How to Make Your Next Netflix Binge a Whole Lot Better for You

It's Saturday, and it's cold. And you just spent the last two days eating your weight in turkey. And turkey sandwiches. And pumpkin pie. And potatoes. So the best thing to do now is pull up the laptop and settle in for at least eight episodes of The Crown in a row.

Makes sense. You finished the new Gilmore Girls while eating leftover green-bean casserole yesterday, so it's time for a different female dynasty.

But four hours later, your arm has fallen asleep, your eyes are fuzzy and you've forgotten how to sit up properly. You also forgot to feed the cat, and to pick up your eldest daughter from soccer.

The dangers of binge-watching are real (and studies have linked the 21st century affliction to such conditions as blood clots, diabetes and poor eyesight). But don't worry, there are some simple things you can do to turn even the most marathon-y marathon into something healthier.

1. Gather some healthy snacks and a large dose of water.

It would be the easiest thing in the world to snack on sweet treats (or Thanksgiving leftovers) while you watch, but taking time before you start your binge to put some healthier snacks within reach will help minimize the mindless grazing issue.

Maybe some frozen grapes, or celery and hummus, or berries, nuts or even popcorn, depending on what you like. All of these things are one-hand-no-attention-required snacks perfect for a TV session, and they aren't going to wreak havoc on your diet. Keep a supply of water on hand to make sure you're staying hydrated (plus being forced to get up to pee will make you take breaks).

2. Rest your eyes regularly.

Eye damage caused by the blue lights emitted by our phones, computers and tablets is a real thing, and we should all take it seriously. Christopher Starr, an ophthalmologist at Weill Cornell Medical College, recommended to Vulture that bingers should pause every twenty minutes to look at something 20 feet away for 20 seconds. He calls it the 20:20:20 rule, and it's here to save your vision from aging faster than the rest of you.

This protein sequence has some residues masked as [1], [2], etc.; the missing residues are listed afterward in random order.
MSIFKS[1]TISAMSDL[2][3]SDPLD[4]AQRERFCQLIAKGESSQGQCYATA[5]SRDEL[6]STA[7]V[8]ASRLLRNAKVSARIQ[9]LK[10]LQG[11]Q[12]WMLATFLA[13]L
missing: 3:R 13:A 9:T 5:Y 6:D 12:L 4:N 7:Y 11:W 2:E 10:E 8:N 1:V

3. Incorporate the binge into your workout.

Maybe this one is a pipe dream, but if you can shift off the couch (or out of bed) and take your tablet to the gym with you, one episode of The Fall is going to give you a good hour-long workout on the treadmill, cross trainer or exercise bike.

The best part is you'll be so distracted by the goings on in Belfast you won't remember you're actually doing something healthy. Genius.

4. Make a plan and stick to it.

Don't just binge TV for 12 hours straight. If you really want to spend a solid chunk of your day bingeing, set aside a set amount of time—or pick a specific number of episodes—and stick to it. Here's the truth, the fifth episode of Luke Cage will still be there to watch when you get back from walking the dog, or coffee with your sister, or doing the laundry. Plus you might remember the experience a bit better if you're spacing it out, and not just mindlessly cramming it all in on one day.

5. Be social streamers.

Remember when TV was something you had to share? When there was just the one in the house and everyone would fight for the remote? You'd bribe your siblings to let you watch your favorites and have big family discussions about what was happening on Dawson's Creek? The social aspect of watching TV has virtually disappeared, but it helps to stop people watching for too long, or becoming too focused on a TV show at the expense of their relationships.

So maybe you and your friends all love House of Cards. Get together and make it a regular thing, where you watch a few episodes together and get in much needed quality time alongside much needed Claire Underwood time.


And there you go, if you're going to binge, by all means go ahead. Just binge smart.